Hello, this is Kaye Boesme.

Welcome to my site! I'm a librarian-writer-poet-podcaster-conlanger who achieved that number of hyphenated activities through midnight sacrifices to gods of yore. This site contains links to my published work, my conlang/writing blog, and to my epistolary podcast novel.

If you’re interested in my library science alter ego, a great place to start is my professional Google Scholar profile. I use separate surnames so people end up in the right place when they look me up.


Click to go to Epiphany


A young political staffer uncovers a conspiracy against an unnamed official and must seduce an undercover reactionary with the help of a hacker who isn't all that le seems. Podcast with full text transcripts. Updates Thursday nights EST.


Over the years, I've published some poems. Many are under my given name.

The Seven Papers

My main fiction project is a 5000-year-long historical speculative fiction piece in 9 volumes. It's mythopoesis, primarily prose with some forays into verse. Think a retelling of the story of Iphigeneia.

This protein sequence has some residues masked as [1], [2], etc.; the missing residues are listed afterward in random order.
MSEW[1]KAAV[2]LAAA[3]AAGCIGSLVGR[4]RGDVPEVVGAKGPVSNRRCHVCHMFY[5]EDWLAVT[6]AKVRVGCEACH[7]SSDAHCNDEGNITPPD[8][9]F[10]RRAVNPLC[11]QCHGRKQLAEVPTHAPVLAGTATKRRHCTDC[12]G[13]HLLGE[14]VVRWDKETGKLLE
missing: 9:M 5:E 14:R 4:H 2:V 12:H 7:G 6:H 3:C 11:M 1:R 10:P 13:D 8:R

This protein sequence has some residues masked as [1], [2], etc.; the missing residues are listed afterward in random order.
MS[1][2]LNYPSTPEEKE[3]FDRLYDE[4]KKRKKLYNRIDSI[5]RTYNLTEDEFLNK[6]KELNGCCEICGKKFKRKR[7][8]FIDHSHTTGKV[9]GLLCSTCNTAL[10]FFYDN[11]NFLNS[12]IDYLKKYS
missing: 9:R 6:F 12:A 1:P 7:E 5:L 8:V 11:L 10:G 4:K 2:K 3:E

A note on pronouns in my work: You will see the use of le/lim/ler on my site. This is not a typo — I'm pro-neopronoun and have decided to use neopronouns when referring to a generic lim. In addition, I do a lot of world-building of multi-gender societies using constructed languages (conlangs) that lack human gender inflection in pronouns. It's dicey to use he or she in most of these contexts because it Others the other genders in those societies. (We would consider these societies queer. The people in them would not, and they'd likely experience severe culture shock in the USA.)

I use GNP for everyone to accurately reflect this important feature of the conlangs and concultures of the stories set in these contexts. Stories not set in my conworlds use pronoun systems (gender-inflected with some use of singular they, ze/hir, or le/lim/ler) that make the most contextual sense. I do have a preference for le/lim/ler because it (a) inflects number and (b) contains the most accessible initial consonant for ESL speakers, as even those coming from languages without an l/r contrast can pronounce it without it being mistaken for something else.